Times/Herald identifies 11 ex convicts of getting insurance licenses from Alex Sink's office

Will this story become an issue in the last 19 days of the campaign? You can bet it will if Rick Scott, already on the defensive for his previous record as a businessman, has anything to say.  And he does, with millions still at his disposal to air television ads that can make life hard for the Democrat.  Perhaps he'll pick up on this part of Bender's story:

Of the 11 ex-felons Sink granted insurance licenses, only one has been arrested since, according to the Florida Department of Law Enforcement, and that was for driving while intoxicated. And none have been the subject of a consumer complaint or disciplinary action from Sink's office.

But in 2008, Sink said, ``Floridians depend on the state to protect them from criminals.'' She urged Gov. Charlie Crist to issue an order banning all felons from getting a mortgage license.

CFO Sink has said that her office has followed the letter of the law.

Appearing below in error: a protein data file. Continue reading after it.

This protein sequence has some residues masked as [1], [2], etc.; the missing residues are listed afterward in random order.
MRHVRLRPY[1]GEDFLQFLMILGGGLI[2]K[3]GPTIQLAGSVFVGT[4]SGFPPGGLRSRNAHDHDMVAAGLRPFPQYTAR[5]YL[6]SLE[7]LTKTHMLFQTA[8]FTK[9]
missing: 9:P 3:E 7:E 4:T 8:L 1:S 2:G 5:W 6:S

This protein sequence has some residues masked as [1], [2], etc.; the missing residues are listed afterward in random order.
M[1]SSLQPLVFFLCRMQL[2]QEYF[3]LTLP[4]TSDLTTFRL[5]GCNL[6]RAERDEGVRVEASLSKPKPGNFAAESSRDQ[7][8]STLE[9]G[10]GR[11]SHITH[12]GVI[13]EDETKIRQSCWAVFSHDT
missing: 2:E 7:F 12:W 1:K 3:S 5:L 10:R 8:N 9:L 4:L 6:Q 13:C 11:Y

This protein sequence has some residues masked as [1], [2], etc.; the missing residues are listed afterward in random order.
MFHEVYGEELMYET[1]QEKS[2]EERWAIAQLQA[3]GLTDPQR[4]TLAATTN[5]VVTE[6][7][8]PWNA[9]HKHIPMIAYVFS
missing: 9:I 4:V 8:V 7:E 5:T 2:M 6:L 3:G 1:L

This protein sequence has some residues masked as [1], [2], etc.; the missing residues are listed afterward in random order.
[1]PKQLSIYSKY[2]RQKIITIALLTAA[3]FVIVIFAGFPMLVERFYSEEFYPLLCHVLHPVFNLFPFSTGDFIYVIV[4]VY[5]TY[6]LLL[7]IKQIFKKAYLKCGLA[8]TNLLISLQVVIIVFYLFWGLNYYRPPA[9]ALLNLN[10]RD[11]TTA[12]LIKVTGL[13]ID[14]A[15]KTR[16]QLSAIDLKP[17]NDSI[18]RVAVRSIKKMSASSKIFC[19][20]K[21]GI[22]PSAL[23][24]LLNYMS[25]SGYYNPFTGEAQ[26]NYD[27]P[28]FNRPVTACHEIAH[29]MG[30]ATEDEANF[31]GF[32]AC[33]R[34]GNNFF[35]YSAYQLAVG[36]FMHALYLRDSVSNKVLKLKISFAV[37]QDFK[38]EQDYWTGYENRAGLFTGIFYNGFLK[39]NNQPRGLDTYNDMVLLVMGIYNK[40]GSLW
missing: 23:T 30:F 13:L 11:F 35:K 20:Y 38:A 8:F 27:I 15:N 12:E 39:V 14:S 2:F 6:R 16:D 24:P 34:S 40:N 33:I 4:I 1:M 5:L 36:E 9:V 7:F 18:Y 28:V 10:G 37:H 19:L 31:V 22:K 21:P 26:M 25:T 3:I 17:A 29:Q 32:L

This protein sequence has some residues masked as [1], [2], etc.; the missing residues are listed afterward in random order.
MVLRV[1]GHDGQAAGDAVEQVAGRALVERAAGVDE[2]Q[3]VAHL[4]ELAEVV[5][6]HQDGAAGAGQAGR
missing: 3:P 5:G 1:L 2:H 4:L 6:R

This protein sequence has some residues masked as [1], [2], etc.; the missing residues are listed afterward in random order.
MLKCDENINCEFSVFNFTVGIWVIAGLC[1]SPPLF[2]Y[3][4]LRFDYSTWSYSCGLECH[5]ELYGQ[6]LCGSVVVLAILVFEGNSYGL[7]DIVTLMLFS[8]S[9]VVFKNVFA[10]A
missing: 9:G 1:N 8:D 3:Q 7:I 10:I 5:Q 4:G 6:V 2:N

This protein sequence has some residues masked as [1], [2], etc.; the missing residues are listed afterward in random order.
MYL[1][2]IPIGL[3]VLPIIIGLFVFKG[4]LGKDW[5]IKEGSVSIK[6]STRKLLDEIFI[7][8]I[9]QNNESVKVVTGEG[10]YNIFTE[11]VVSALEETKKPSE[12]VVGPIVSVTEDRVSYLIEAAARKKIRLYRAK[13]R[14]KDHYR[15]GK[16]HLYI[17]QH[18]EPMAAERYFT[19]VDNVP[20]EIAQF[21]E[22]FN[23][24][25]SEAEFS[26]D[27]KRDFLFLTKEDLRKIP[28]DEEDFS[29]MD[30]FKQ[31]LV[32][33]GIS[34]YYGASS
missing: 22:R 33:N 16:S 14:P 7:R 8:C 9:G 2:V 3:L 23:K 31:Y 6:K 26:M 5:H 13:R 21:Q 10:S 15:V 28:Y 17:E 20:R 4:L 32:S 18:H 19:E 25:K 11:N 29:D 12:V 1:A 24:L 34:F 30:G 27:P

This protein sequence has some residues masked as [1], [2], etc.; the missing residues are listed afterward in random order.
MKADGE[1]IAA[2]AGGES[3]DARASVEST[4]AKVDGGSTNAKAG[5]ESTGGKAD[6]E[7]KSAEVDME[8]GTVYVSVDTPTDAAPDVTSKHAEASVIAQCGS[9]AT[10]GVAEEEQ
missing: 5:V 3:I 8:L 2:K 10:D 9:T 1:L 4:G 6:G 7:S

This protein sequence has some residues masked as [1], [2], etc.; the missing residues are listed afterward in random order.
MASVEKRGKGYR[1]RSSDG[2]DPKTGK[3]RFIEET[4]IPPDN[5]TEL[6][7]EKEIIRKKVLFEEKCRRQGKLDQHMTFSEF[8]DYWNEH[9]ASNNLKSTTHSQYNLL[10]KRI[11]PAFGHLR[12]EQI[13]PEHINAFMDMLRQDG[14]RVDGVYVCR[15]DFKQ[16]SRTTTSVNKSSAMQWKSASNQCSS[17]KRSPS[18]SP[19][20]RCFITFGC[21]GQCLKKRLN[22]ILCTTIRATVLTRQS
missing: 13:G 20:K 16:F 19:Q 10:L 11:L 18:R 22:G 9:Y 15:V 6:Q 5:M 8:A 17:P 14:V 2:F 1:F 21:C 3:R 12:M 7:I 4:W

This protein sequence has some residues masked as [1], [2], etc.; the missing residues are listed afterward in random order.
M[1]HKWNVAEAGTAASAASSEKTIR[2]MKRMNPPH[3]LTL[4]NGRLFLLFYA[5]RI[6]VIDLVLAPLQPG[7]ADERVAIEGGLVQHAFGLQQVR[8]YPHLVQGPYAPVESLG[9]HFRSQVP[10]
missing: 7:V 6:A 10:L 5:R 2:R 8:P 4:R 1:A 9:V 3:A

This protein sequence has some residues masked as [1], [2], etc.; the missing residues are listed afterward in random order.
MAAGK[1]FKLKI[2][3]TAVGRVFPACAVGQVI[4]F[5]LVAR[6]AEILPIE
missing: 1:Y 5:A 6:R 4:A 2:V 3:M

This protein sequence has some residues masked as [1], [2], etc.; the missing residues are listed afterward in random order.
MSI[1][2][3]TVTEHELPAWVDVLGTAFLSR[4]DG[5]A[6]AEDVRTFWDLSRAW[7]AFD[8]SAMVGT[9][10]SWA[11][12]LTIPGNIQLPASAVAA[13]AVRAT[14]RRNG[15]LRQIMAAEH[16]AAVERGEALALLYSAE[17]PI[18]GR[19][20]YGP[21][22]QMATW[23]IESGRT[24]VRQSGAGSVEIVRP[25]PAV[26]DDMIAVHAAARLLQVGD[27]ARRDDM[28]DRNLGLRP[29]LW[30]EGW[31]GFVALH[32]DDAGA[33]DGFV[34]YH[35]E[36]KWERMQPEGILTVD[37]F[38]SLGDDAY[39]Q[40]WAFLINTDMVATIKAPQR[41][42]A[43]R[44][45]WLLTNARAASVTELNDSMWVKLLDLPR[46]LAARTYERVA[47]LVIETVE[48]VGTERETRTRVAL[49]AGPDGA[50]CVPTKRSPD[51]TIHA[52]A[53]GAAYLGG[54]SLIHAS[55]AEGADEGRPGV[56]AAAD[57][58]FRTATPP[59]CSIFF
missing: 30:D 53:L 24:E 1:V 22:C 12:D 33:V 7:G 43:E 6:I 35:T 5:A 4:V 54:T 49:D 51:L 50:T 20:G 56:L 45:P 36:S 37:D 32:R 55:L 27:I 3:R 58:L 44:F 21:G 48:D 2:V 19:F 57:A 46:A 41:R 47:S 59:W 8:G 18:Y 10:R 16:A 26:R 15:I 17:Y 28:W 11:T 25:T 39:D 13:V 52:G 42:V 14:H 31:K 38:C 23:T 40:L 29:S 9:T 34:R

This morning Michael Bender with the Miami Herald/St. Pete Times reports that Chief Financial Officer Alex Sink's office has awarded at least 11 insurance agents convicted of various felonies their license to sell insurance in Florida, a story that has been percolating on conservative blogs ever since Rick Scott brought it up at last Friday's Univision debate.

On Monday the Scott campaign challenged Sink to detail how many convicted criminals received licenses during her term as CFO and to release all files pertaining to convicts who obtained licenses on her watch.

Jeff Atwater, now running for CFO, took a shot at Sink yesterday when asked about the report, saying:

The chief financial officer is obligated to look out for the financial security of Florida's families," Atwater said in a statement. "Instead, the record shows the CFO has routinely granted licensure to applicants who have been convicted of felonies and therefore may pose a threat to consumers.

"The CFO has clear authority to deny licensure to any applicant with a criminal history. As CFO, I will exercise that authority.

"We must protect citizens from financial crimes. Denying licensure to convicted felons is a good place to start," said Atwater.

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